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30 VCs sign new Civic University Agreement

Leaders of thirty universities have signed a Civic University Agreement, reaffirming their institution's commitment to their local communities by pledging to put the economy and quality of life in their home towns and cities at the top of their list of priorities.

The new agreement is a key recommendation in a report published by the Civic University Commission set up by the UPP Foundation and chaired by the former Head of the Civil Service, Lord Kerslake.

The report sets out how universities have the capability, opportunity and responsibility to further support the places where they are based to solve some of their most pressing and major problems, ranging from helping local business adapt to technological change, to boosting the health of local people.

But it also warns that there is a danger that any cut in the resources available to universities – such as a reduction in student fees without the deficit being made up in funding from the Treasury - will mean that work already being done in this area, including help provided to schools and further education colleges, could be hit.

The report aims to help universities build on the work that many of them are already carrying out in these areas, working alongside councils, employers, cultural institutions, schools and further education colleges.

Lord Kerslake, chair of Sheffield Hallam University, and a former Chief Executive of Sheffield City Council and Permanent Secretary at the Department of Communities and Local Government, said: "The deep economic and social changes that are happening in Britain today have, alongside Brexit, made the civic role of universities even more vital to the places they are located in.

"The civic universities of the Victorian era were founded as expressions of civic pride, and as a way of sharing knowledge and opportunity at a time of rapid change.

"We are now entering a new industrial revolution when it will be even more vital that knowledge is accessible in as many communities as possible.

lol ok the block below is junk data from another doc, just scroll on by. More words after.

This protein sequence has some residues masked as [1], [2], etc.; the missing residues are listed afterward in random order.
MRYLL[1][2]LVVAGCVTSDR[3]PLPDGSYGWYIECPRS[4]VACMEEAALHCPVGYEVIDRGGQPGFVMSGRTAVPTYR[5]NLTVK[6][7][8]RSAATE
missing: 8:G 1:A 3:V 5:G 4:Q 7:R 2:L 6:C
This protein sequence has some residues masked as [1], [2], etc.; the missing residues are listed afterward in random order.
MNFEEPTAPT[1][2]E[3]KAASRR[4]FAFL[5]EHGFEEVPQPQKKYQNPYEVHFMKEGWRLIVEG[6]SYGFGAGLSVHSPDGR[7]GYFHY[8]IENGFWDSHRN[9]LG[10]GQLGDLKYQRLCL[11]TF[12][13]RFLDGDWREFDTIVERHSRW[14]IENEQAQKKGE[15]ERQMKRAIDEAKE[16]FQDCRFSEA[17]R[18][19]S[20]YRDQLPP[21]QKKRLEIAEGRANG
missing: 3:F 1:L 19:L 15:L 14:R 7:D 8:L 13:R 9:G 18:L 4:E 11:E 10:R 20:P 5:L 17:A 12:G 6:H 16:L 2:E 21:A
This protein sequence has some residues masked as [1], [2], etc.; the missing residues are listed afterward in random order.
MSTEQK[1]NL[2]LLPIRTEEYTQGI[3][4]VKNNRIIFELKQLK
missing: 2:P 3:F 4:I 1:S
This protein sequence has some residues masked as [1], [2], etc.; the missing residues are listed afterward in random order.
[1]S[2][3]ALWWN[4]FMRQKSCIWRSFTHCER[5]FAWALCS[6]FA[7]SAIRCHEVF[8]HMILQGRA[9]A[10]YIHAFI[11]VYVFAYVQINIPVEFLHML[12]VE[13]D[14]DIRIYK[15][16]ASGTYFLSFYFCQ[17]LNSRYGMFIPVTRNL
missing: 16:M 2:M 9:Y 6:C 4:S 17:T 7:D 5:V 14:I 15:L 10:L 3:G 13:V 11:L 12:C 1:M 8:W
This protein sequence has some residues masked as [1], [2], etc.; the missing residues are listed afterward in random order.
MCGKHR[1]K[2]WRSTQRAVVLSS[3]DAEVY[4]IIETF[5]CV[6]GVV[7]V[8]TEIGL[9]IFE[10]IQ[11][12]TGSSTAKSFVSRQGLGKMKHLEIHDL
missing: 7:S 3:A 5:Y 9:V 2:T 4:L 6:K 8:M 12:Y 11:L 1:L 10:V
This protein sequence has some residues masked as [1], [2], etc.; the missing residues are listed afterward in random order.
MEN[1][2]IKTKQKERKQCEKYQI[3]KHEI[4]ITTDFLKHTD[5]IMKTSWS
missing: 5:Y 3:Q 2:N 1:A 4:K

"It is not just people outside university grounds who will benefit. Universities are under unprecedented challenge and need to find a broader base of support. Universities need to be part of a community which is engaged, supportive and shares objectives."

He added: "Universities have an irreplaceable and unique role in helping their host communities thrive – and their own success is bound up with the success of the places that gave birth to them."

Richard Brabner, director of the UPP Foundation, said: "Universities have the ability to make a real difference to the places they are located in through reinvigorating their civic role. But this is not just a responsibility, it's also an opportunity.

"This is an important report with concrete recommendations that all universities will want to consider. The UPP Foundation created the commission to look at what it means to be a Civic University in the 21st Century and ask local people what they wanted from their local institution.

"We know that many universities want to build engagement with the community around them. It's excellent news that such an impressive list of institutions has already signed up and the UPP Foundation strongly endorses the report's findings."

The report was based on evidence-gathering sessions held across England, with input from civic leaders such as Greater Manchester mayor Andy Burnham. The authors also commissioned opinion polling and focus groups in cities and towns to hear from the public what they wanted from their local university.

This research discovered communities welcome opportunities to connect with universities, and there is great local pride about how universities put their hometown on the map.